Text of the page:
This knock will make an Irish fan celebrate St. Patrick’s Day over and over again. It is because Kevin O’Brien scored these runs against England in a World Cup match in alien Indian conditions and actually won the game.
It looked like England were the firm favourites after posting 327 on the board in 50 overs and restricted Ireland to 111/5 at the half-way of their innings. But the match is not over till the last ball and O’Brien produced a counter-attack out of nowhere, which astonished the English bowlers.
His hundred came off exactly 50 balls and it included 13 fours and 6 sixes, causing one of the greatest upsets not just in World Cup cricket, but in ODI cricket as well. It almost dented England’s chances of making it to the quarterfinals and this was perhaps the only match in the tournament which provided some thrill, not featuring India or any of the subcontinent teams.
7) Shahid Afridi (Pakistan) – 53 balls vs. Bangladesh, 2011
Total 124 runs off 60 balls
This time it is minnows Bangladesh who had to bear the brunt of the power that Shahid Afridi generates with his willow.
He was the captain of the team this time around, making it a special innings of sorts. It also incidentally completes a tally of the fastest centuries each scored by Afridi against all top Asian sides which are Sri Lanka, India and Bangladesh. This innings was played in the round-robin stage of the Asia Cup in Dambulla in Sri Lanka. What is also stunning is that there were just 4 sixes in this innings and the hundred came in 53 balls, so unlike Afridi! Yet, what matters is the most is Pakistan beating Bangladesh by 139 runs and increasing their net run-rate after scoring 385, so that they could qualify for the finals of the Asia Cup.
In the end, that dream did not come true so this innings is not remembered by many and is just a statistic in cricketing books.
8) Sanath Jayasuriya (Sri Lanka) – 55 balls vs. Bangladesh, 2008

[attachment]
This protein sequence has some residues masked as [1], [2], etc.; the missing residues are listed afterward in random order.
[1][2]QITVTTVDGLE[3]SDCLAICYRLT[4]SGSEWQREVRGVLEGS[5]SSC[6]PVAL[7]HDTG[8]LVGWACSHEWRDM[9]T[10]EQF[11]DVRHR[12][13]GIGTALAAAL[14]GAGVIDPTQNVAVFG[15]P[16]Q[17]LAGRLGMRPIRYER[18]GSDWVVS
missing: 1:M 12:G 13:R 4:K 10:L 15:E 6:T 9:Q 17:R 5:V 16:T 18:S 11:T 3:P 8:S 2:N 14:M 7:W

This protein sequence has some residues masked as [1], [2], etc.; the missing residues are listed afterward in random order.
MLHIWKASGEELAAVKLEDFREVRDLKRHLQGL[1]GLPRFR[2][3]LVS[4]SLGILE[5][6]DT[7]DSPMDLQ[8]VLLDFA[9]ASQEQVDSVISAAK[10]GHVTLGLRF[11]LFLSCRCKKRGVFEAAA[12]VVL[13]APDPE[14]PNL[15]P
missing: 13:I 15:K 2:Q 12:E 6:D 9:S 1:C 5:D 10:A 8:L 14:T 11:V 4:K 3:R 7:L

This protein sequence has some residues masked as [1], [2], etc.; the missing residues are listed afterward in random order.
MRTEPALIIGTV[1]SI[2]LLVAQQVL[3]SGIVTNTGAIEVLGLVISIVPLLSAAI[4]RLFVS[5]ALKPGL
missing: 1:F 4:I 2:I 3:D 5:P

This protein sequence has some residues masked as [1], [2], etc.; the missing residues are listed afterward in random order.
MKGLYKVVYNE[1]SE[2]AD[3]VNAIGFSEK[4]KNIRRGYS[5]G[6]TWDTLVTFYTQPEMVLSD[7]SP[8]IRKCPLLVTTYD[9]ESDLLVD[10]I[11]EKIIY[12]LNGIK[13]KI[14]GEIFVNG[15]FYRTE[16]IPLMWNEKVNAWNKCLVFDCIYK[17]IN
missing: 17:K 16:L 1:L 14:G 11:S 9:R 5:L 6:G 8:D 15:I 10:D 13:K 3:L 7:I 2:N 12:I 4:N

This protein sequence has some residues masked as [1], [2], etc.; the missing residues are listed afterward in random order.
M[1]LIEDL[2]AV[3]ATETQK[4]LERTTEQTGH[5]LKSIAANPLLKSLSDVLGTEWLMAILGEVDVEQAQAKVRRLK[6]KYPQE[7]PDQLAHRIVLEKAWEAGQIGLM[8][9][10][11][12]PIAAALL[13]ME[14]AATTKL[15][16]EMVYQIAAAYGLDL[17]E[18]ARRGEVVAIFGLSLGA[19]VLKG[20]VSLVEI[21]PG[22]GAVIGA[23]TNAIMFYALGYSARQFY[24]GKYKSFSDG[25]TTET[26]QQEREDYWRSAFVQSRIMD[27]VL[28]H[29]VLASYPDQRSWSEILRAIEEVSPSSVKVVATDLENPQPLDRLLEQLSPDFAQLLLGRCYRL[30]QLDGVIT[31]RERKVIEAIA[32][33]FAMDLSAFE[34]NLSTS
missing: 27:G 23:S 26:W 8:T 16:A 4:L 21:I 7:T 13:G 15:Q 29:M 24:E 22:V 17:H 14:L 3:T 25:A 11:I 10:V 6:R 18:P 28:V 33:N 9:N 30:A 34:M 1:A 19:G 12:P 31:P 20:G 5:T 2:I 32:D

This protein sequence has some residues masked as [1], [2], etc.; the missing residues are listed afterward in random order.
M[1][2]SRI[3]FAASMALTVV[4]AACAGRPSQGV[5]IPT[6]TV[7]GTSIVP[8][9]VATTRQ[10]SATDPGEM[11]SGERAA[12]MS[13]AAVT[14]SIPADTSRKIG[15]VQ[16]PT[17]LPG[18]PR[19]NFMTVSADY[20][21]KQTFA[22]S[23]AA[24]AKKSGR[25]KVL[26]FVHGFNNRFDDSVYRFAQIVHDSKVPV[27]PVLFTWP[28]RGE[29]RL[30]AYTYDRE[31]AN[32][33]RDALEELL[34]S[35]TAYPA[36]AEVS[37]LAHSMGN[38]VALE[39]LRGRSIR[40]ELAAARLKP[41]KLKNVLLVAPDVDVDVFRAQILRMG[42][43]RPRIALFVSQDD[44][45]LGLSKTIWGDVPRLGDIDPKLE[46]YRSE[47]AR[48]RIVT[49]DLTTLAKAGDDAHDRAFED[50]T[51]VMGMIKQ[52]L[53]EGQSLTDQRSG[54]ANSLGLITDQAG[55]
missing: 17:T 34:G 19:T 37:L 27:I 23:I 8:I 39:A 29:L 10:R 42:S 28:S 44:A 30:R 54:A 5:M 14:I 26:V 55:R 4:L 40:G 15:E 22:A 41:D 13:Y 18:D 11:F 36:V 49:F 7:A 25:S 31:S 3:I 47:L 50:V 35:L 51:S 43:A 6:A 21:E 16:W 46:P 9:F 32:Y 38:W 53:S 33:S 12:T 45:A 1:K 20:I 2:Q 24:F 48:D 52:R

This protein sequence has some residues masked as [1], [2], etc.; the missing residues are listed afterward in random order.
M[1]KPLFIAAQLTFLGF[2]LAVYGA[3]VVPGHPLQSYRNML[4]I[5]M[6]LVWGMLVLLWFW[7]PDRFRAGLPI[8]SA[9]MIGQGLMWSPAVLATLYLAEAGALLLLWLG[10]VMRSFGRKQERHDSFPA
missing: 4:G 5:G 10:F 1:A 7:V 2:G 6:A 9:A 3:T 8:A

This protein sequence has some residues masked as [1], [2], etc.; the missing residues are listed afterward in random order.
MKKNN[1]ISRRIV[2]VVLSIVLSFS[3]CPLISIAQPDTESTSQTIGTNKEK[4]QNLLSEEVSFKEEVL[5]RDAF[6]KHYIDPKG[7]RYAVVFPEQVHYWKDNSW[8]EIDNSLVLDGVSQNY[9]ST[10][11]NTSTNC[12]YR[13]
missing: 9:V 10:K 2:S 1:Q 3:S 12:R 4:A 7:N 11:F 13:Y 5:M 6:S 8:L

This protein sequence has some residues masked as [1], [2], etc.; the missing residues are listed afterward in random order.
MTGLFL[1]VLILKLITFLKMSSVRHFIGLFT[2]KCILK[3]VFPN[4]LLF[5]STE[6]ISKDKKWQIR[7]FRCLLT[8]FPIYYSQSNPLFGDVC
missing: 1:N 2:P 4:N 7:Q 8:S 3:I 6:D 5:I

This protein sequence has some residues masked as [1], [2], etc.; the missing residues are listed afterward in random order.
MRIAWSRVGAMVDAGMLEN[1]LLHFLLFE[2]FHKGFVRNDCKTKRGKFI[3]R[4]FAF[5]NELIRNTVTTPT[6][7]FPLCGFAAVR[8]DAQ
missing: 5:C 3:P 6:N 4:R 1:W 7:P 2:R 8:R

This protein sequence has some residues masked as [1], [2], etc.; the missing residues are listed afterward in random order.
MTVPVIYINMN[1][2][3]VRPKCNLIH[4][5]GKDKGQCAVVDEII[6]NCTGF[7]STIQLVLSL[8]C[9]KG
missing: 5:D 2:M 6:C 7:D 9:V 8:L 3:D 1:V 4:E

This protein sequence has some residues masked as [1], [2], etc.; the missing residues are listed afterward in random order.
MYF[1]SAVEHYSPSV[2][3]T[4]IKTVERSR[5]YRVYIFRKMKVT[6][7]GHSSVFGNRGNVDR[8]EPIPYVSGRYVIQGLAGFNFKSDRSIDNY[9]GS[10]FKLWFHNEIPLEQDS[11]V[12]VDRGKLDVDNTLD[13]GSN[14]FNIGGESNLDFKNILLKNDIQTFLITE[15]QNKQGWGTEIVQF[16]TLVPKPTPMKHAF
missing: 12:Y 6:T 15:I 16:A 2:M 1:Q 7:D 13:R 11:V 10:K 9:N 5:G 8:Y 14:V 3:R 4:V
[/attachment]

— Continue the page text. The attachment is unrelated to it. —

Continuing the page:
Total 130 runs off 88 balls
The tournament is yet again the Asia Cup and the team to suffer another of the fastest ODI hundreds is Bangladesh, while it is for the second time that Sanath Jayasuriya features in the list.
All this make a recipe for a one-sided disaster to watch, as Jayasuriya whacking bowlers to all parts of the ground is a common feature in his batting. However, what is amazing is that Jayasuriya scored this century at the age of 38, a time when most cricketers lose their reflexes in even holding the bat properly. And that too in 55 balls. He was the first man to be dismissed in the innings, which showed how well he used the powerplay overs to get 16 fours and 6 sixes under his belt.
This start gave Sri Lanka a platform to build a huge total, but even 332 was a formidable total for an inexperienced Bangladeshi batting line-up as Sri Lanka won by a huge margin of 158 runs to qualify for the final of the competition and then beating India in that match to defend the Asia Cup successfully.
9) AB de Villiers (South Africa) – 58 balls vs. India, 2010
Total 102 runs off 59 balls
It was in Ahmedabad in 2008 when de Villiers scored a double-century which was monumental in South Africa defeating India for the first time in a Test match since 2000.
Two years later, he returns to the same ground and inflicts similar damage on the Indian bowlers. The only difference is that this was an ODI and it was a much entertaining and faster knock from AB de Villiers.
He found the boundary more frequently than any of the other Protean batsmen throughout the innings and managed only 3 sixes. Yet, he reached three figures in 58 balls and this remains a record for the quickest century in an ODI when the batsman has remained not out till the end of the innings.
Although South Africa had lost the series prior to this game, courtesy Tendulkar’s historic double century, they avoided a whitewash by pulling off a comprehensive 90 run victory.
10) Virender Sehwag (India) – 60 balls vs. New Zealand, 2009
Total 125 runs off 74 balls
It is a misnomer that Sehwag’s name is present at the bottom of the list when he is by far the most attacking opening batsman in world cricket today.
Anyway, it is an honour for any player to be a part of history.
It was in March 2009 when India toured New Zealand after seven years. However, the Black Caps were at their weakest and Dhoni’s men took full advantage of it in the first two games. This was the third game of the five-match series and India seemed to have developed some complacency as New Zealand scored 270 in 47 overs.
But Sehwag had other ideas. Every Kiwi bowler was punished as he used the small-sized ground to the fullest. He reached his century in exactly 60 balls, and it was almost as if he won India the match single-handedly and in the process, the series too. Gambhir’s steady half-century was forgotten in a hurry due to the mental impact it had on New Zealand for the rest of the tour.
All these players have been extremely successful in ODI cricket and have made the game remain at its maturity stage, although it can go into decline soon due to the growing demand for T-20 cricket. No matter what the conditions are or the opposition is, scoring runs at a quick rate requires immense concentration, physical power and self-belief and these tons should be inspiring enough for youngsters to learn something not just about cricket, but life too.